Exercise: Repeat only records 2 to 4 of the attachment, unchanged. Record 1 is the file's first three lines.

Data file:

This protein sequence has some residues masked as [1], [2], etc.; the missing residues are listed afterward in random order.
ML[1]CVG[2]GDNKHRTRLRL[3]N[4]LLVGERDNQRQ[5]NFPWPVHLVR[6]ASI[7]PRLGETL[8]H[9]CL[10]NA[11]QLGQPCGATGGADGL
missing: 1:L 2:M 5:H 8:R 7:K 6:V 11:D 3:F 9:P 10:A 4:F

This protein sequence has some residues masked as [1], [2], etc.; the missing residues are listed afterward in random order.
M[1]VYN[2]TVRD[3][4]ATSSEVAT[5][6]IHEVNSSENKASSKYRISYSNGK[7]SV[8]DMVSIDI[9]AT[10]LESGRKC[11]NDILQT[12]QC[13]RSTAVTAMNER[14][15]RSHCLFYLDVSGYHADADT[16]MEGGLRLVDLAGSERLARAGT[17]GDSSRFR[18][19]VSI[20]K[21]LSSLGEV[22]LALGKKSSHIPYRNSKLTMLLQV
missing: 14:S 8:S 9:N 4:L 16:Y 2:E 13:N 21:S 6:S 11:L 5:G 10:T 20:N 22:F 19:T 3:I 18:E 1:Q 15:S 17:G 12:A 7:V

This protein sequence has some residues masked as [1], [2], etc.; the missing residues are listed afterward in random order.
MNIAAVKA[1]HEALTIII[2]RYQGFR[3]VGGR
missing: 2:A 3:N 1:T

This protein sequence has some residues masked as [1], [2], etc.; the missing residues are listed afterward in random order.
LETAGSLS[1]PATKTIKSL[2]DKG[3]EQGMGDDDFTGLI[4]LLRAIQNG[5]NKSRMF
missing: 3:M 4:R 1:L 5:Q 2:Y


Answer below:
This protein sequence has some residues masked as [1], [2], etc.; the missing residues are listed afterward in random order.
M[1]VYN[2]TVRD[3][4]ATSSEVAT[5][6]IHEVNSSENKASSKYRISYSNGK[7]SV[8]DMVSIDI[9]AT[10]LESGRKC[11]NDILQT[12]QC[13]RSTAVTAMNER[14][15]RSHCLFYLDVSGYHADADT[16]MEGGLRLVDLAGSERLARAGT[17]GDSSRFR[18][19]VSI[20]K[21]LSSLGEV[22]LALGKKSSHIPYRNSKLTMLLQV
missing: 14:S 8:S 9:N 4:L 16:Y 2:E 13:N 21:S 6:S 11:L 5:G 10:T 20:N 22:F 19:T 3:I 18:E 1:Q 15:S 17:G 12:A 7:V

This protein sequence has some residues masked as [1], [2], etc.; the missing residues are listed afterward in random order.
MNIAAVKA[1]HEALTIII[2]RYQGFR[3]VGGR
missing: 2:A 3:N 1:T

This protein sequence has some residues masked as [1], [2], etc.; the missing residues are listed afterward in random order.
LETAGSLS[1]PATKTIKSL[2]DKG[3]EQGMGDDDFTGLI[4]LLRAIQNG[5]NKSRMF
missing: 3:M 4:R 1:L 5:Q 2:Y